For example, if you were creating an employee assessment program to determine the level of success of a customer service training program, you would have to account for a lot of variables. You also have to work to ensure that KPIs don’t reflect items such as new employees coming in, who haven’t necessarily taken the training.

How can you set KPIs?

  • What are the desired outcomes of the training?
  • What behaviors should the training result in?
  • How do those behaviors manifest in work?
  • How do those behaviors manifest in productivity?
  • What about communication?

If you can take measurable data such as work performance, how work is completed, and so on to create KPIs, you can gauge the actual value of your training.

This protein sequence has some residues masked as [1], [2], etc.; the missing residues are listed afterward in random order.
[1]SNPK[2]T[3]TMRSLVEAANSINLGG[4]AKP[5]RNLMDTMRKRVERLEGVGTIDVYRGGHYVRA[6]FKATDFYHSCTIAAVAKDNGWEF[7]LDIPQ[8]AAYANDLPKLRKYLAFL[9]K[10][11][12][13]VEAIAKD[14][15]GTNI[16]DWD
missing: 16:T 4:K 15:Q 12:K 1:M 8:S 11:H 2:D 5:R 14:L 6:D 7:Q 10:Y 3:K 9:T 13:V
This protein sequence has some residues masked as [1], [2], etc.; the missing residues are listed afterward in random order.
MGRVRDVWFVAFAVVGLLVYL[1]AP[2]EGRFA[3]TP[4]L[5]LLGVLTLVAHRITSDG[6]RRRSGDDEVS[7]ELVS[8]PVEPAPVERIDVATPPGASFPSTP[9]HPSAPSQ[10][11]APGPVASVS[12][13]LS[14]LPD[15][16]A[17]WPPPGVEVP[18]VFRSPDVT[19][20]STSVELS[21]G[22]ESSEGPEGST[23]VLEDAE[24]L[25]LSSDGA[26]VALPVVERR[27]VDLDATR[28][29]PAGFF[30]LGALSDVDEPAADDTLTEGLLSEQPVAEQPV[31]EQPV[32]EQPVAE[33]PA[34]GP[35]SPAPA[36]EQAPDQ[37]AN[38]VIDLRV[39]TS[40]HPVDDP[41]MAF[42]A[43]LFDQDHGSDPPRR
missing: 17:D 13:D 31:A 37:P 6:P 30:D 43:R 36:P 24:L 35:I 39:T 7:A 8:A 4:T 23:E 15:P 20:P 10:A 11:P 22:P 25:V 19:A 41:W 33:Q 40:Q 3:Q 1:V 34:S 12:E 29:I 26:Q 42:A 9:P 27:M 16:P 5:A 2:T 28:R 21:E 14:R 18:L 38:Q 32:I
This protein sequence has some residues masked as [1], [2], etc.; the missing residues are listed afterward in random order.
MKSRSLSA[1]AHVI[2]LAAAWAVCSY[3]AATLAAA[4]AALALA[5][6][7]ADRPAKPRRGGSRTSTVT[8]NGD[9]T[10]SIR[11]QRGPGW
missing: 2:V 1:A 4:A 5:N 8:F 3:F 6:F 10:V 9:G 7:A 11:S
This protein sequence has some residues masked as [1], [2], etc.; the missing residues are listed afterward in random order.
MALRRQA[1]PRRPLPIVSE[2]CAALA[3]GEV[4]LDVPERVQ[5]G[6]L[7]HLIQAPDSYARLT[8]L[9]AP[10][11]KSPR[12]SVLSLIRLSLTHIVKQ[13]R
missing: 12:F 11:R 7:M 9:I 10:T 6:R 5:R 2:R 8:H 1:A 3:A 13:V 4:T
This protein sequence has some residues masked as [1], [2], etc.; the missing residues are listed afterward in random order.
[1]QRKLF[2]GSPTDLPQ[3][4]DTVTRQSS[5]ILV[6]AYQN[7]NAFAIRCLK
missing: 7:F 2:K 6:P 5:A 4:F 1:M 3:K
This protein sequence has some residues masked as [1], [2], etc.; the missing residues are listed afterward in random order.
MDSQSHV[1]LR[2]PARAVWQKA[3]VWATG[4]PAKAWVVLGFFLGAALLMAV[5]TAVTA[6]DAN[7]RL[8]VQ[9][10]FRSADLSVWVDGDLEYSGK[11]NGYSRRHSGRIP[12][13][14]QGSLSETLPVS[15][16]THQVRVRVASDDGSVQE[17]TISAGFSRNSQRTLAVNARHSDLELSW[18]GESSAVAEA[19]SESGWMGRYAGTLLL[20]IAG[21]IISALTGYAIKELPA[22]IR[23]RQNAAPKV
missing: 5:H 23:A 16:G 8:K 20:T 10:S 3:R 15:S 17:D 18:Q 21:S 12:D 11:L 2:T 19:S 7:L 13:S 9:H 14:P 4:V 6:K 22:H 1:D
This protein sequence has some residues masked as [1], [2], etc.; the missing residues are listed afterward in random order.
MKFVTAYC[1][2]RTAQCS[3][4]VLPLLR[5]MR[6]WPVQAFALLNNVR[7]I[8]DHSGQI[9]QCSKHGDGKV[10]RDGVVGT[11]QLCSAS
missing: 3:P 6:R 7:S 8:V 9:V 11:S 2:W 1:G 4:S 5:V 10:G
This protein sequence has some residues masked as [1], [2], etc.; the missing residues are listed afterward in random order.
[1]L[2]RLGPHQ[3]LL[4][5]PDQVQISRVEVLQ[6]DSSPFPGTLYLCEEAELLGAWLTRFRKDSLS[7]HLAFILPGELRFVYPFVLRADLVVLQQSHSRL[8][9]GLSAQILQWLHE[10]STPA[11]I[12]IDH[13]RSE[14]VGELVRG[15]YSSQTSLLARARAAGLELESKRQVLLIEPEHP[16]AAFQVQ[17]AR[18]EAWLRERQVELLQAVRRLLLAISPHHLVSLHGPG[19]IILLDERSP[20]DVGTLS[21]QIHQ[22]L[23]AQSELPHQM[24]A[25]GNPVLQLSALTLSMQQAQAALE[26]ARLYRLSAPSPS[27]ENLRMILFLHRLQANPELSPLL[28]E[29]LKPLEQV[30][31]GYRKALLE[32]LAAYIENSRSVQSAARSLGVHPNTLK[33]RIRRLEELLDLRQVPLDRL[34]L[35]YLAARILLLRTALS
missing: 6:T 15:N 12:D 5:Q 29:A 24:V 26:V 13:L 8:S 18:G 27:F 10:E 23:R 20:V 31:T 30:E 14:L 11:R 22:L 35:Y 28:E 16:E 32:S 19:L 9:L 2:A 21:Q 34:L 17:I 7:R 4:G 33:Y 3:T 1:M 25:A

Put Measurement Protocols in Place

Collecting KPIs is often a complex process of connecting with employees, with their team leaders and managers, and surveying employees as a whole. It’s also important to benchmark data before a training program, to ensure that you can show when a training program has no results.

Organizations often rely on a range of measurement protocols including surveys, polls, competitions or games, and data-mining based on actual work completed. This may involve directly interviewing managers and team leads, asking individuals questions, and evaluating performance on the work floor. Here, many organizations will use specific evaluation models, like the Kirkpatrick Model. This model evaluates individual reaction, learning, behavior, and results, based on targeted goals.

Training programs are increasingly popular, with an estimated 14% year-over-year growth in the United States alone. However, you need to be able to measure results, so that you can track efforts, streamline programs to offer more focused training, and follow up when a program doesn’t have the full intended effect.